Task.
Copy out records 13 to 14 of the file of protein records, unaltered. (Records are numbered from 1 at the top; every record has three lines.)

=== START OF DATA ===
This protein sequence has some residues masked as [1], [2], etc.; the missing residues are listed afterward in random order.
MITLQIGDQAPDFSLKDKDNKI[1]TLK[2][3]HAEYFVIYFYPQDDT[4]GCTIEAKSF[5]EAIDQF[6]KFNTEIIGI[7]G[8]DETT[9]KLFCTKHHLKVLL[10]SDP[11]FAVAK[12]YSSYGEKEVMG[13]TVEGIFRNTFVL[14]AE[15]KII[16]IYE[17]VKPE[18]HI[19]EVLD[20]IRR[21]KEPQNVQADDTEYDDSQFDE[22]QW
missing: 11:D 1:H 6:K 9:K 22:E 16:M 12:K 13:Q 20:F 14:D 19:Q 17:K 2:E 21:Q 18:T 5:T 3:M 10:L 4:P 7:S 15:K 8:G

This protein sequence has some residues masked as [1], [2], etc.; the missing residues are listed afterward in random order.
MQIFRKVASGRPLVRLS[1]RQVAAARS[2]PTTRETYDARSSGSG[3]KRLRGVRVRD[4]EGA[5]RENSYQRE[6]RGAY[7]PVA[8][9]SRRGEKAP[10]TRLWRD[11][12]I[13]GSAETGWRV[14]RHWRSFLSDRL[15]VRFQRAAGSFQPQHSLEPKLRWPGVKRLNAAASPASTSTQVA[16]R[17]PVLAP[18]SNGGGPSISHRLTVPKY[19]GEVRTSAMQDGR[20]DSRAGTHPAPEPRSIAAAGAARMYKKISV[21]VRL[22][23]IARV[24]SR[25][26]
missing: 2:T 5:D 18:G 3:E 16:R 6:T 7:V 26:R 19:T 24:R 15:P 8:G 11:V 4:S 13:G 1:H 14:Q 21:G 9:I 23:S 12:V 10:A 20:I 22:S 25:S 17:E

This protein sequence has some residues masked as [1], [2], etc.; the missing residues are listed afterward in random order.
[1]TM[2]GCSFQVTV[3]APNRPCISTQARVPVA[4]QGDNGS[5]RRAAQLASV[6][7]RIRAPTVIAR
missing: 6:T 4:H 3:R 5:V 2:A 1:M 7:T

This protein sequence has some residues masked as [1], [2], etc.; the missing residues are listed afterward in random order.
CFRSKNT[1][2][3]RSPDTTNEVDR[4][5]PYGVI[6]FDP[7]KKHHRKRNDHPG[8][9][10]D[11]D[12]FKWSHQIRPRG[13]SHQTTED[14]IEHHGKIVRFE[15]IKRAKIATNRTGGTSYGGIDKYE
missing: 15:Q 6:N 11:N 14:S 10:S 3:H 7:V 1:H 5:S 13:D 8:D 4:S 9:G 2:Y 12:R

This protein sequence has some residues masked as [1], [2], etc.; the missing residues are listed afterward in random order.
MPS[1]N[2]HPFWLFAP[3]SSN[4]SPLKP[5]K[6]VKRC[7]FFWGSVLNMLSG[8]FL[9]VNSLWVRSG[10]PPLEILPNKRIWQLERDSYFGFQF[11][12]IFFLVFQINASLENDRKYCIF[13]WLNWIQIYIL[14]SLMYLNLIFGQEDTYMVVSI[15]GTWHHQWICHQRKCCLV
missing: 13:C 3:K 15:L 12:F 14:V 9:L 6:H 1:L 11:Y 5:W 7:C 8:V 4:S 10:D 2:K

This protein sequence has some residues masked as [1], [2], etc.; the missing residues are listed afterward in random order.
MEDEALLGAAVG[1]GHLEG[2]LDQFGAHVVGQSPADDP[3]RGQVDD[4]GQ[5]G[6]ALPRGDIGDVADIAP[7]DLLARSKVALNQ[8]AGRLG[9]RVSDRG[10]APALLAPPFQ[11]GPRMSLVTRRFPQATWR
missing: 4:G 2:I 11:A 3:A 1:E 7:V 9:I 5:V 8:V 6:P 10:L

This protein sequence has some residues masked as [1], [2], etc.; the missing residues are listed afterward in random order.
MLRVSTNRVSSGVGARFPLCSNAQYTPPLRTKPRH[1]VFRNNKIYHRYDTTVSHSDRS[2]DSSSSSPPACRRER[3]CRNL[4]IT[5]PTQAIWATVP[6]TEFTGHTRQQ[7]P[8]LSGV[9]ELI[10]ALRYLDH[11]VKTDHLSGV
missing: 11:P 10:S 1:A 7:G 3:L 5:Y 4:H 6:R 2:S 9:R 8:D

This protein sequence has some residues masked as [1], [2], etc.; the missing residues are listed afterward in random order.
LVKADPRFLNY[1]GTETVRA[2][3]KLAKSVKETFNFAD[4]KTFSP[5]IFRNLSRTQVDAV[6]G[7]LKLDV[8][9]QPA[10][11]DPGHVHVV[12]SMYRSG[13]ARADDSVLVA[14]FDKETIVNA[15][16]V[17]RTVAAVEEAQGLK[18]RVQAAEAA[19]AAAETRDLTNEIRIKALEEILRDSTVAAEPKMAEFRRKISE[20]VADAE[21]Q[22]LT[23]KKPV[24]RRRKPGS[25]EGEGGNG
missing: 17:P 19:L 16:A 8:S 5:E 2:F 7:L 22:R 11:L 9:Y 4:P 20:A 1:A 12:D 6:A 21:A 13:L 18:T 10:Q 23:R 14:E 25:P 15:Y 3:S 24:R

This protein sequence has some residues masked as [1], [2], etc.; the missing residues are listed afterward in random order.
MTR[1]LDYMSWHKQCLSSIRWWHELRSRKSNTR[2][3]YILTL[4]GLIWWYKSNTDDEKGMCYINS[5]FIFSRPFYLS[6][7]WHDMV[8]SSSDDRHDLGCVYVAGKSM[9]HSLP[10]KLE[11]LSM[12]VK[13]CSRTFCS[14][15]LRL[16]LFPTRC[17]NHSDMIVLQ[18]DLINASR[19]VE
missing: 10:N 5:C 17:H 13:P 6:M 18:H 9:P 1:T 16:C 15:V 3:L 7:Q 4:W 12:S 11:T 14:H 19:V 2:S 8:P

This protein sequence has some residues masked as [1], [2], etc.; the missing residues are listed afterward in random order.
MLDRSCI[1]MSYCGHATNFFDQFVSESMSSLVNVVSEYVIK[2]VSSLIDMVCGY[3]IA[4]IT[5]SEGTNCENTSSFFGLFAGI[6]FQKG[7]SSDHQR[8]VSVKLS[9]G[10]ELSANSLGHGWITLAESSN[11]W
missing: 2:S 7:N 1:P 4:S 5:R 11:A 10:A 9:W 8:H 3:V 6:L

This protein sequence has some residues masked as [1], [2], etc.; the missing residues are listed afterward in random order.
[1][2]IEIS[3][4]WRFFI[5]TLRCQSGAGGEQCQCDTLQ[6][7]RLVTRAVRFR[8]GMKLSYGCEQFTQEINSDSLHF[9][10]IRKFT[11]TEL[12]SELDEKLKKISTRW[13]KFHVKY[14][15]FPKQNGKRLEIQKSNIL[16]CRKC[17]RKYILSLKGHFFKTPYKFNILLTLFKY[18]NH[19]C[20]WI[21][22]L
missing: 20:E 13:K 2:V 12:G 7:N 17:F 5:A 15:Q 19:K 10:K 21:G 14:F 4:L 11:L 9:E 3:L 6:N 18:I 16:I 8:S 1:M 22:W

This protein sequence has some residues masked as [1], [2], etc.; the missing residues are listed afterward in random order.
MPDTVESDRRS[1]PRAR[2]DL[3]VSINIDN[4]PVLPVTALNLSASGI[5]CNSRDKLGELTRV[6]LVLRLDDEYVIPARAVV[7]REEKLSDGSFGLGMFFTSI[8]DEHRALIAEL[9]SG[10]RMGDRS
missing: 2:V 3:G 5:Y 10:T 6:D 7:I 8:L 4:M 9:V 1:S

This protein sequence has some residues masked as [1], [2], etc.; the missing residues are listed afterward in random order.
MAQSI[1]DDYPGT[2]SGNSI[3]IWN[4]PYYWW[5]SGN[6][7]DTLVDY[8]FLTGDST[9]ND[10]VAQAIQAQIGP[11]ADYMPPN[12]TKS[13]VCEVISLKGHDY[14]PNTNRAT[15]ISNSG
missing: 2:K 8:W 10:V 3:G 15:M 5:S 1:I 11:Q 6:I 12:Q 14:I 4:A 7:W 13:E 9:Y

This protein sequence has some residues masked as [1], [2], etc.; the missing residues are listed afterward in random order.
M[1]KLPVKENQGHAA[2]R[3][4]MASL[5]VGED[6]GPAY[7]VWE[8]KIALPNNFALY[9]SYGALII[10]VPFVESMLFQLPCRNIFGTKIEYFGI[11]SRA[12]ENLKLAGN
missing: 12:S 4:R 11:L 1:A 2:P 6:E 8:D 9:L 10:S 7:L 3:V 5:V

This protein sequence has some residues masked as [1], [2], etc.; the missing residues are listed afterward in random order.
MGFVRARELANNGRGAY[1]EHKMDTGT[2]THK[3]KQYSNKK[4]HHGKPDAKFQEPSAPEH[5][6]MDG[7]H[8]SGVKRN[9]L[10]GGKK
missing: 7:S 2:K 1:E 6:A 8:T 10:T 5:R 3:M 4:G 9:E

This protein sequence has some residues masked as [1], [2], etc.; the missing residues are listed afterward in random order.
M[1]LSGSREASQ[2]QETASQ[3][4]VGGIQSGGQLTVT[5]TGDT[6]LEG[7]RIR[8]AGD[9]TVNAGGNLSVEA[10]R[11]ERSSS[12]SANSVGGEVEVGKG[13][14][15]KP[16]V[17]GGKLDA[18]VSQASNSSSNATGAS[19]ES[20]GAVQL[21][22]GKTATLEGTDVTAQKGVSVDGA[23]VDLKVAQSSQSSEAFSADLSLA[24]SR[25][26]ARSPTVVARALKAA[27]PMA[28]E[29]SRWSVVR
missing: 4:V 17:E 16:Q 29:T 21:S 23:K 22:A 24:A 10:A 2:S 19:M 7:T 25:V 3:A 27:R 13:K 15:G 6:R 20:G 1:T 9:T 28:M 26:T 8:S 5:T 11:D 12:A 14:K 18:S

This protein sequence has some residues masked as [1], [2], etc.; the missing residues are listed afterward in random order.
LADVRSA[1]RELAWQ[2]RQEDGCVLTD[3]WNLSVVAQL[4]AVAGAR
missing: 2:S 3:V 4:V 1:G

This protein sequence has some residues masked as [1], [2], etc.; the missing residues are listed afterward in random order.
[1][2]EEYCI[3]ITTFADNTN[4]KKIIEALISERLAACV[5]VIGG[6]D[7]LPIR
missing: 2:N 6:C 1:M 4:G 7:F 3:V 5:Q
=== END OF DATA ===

This protein sequence has some residues masked as [1], [2], etc.; the missing residues are listed afterward in random order.
MAQSI[1]DDYPGT[2]SGNSI[3]IWN[4]PYYWW[5]SGN[6][7]DTLVDY[8]FLTGDST[9]ND[10]VAQAIQAQIGP[11]ADYMPPN[12]TKS[13]VCEVISLKGHDY[14]PNTNRAT[15]ISNSG
missing: 2:K 8:W 10:V 3:G 15:M 5:S 1:I 11:Q 6:I 12:Q 14:I 4:A 7:W 13:E 9:Y

This protein sequence has some residues masked as [1], [2], etc.; the missing residues are listed afterward in random order.
M[1]KLPVKENQGHAA[2]R[3][4]MASL[5]VGED[6]GPAY[7]VWE[8]KIALPNNFALY[9]SYGALII[10]VPFVESMLFQLPCRNIFGTKIEYFGI[11]SRA[12]ENLKLAGN
missing: 12:S 4:R 11:L 1:A 2:P 6:E 8:D 9:L 10:S 7:L 3:V 5:V